WHO warns consumers against use of Ivermectin, likely virus surge at Easter, Ramadan

*The World Health Organisation has announced that it is fighting overuse of unproven therapies, especially some of these repurposed drugs without evidence of efficacy in various parts of the world

Isola Moses | ConsumerConnect

As the global health body is fighting likely overuse of unproven therapies, especially some of these repurposed drugs without evidence of efficacy in part of the world, the World Health Organisation (WHO) has issued guidance warning against using the antiparasitic drug Ivermectin to treat or prevent Coronavirus (COVID-19) disease.

It is recalled that the European Medicines Agency (MEA), and the US Food and Drug Administration (FDA) had previously discouraged the use of the drug for the treatment of COVID-19, agency report said.

Janet Diaz, a top WHO official for Clinical Care Response, told reporters of the WHO recommendation that “this applies to patients with COVID-19 of any disease severity,” adding, it was “based on very low certainty of evidence” that Ivermectin helps.

The WHO official stated: “We are fighting this overuse of unproven therapies – especially some of these repurposed drugs – in various parts of the world without evidence of efficacy.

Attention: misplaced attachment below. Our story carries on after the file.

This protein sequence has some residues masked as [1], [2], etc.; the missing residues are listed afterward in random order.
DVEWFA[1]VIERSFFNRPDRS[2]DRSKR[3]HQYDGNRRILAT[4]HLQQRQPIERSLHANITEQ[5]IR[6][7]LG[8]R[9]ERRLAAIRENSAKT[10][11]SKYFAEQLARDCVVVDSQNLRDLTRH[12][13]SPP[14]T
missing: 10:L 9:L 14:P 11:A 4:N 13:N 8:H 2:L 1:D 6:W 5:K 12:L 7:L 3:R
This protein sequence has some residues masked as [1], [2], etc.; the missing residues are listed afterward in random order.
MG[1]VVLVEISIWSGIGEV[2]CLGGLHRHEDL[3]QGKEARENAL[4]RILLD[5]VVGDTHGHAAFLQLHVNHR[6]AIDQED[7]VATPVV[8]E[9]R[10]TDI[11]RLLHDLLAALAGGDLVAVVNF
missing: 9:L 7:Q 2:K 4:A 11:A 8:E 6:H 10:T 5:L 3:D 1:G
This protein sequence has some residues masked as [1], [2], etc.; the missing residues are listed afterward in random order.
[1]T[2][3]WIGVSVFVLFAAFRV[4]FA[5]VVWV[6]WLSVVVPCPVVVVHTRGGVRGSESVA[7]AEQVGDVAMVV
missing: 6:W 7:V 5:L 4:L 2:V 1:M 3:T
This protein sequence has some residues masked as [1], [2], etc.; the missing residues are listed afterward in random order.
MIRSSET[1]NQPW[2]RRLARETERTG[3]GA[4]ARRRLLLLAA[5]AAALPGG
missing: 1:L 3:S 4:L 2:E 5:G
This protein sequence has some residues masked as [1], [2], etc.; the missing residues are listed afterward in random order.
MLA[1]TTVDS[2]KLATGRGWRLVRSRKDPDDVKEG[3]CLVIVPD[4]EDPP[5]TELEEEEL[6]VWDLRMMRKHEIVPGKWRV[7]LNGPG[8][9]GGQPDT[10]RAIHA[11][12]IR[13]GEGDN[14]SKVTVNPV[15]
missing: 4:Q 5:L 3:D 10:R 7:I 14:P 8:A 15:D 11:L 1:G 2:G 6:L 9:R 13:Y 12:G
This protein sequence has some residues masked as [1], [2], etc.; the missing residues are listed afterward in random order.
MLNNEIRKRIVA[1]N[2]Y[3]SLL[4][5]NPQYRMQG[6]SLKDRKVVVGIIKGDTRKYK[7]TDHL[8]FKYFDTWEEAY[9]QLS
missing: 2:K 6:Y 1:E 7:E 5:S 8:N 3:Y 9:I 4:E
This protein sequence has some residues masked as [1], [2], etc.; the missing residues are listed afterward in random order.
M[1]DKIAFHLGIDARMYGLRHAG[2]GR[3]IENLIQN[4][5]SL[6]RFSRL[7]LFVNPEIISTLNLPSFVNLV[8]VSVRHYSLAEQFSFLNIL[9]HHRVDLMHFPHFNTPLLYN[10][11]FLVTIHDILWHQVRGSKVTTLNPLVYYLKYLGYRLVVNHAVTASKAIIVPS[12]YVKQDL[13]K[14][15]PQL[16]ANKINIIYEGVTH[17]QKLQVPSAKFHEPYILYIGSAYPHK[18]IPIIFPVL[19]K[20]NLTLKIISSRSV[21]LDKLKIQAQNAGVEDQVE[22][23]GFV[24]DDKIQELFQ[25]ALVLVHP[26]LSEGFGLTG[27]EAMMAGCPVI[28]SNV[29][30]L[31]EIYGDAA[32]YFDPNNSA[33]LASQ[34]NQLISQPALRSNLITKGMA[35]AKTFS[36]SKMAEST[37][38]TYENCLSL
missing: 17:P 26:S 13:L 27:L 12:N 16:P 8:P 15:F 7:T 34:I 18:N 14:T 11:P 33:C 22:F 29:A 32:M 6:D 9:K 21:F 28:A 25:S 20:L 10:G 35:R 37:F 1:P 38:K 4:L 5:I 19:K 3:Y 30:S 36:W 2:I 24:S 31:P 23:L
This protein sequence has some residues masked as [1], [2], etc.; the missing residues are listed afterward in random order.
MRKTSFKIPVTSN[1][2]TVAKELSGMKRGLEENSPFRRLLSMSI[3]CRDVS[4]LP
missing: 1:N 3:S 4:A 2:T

“There can be more harm than any good.”

The WHO’s review was based on a survey of 16 trials of Ivermectin involving 2,400 people, including those comparing it with Hydroxychloroquine, an older malaria medicine that has been discredited as a COVID-19 treatment.

There were very few placebo-controlled studies of ivermectin.

Bram Rochwerg, an Associate Professor at Canada’s McMaster University and Co-Chair of the WHO panel that reviewed Ivermectin, said more data was needed in order to make informed decisions.

The data available, according to Rochwerg, was sparse and likely based on chance.

He stated: “High quality, trustworthy trials” were still merited.

Some countries have been utilising Ivermectin to combat the deadly Coronavirus, despite the lack of evidence for it as a treatment.

In the meantime, Ahmed al-Mandhari, WHO Regional Director for the Eastern Mediterranean, has warned of a possible surge in Coronavirus infections in the Middle East region during the Islamic month of Ramadan and the Easter holidays.

Some Christians will celebrate Easter this weekend, while others, such as Egypt’s Coptic Christians, will celebrate in May this year, report stated.

Ramadan, where observant Muslims abstain from eating and drinking from dawn to dusk, is scheduled to start around mid-April.

Muslims usually celebrate by large social and religious gatherings, such as mass prayers, where mosques are traditionally packed.

Al-Mandhari, therefore, warned that 14 countries in the region had reported a high increase in their daily COVID-19 infections and related-deaths, such as Jordan and Iran.

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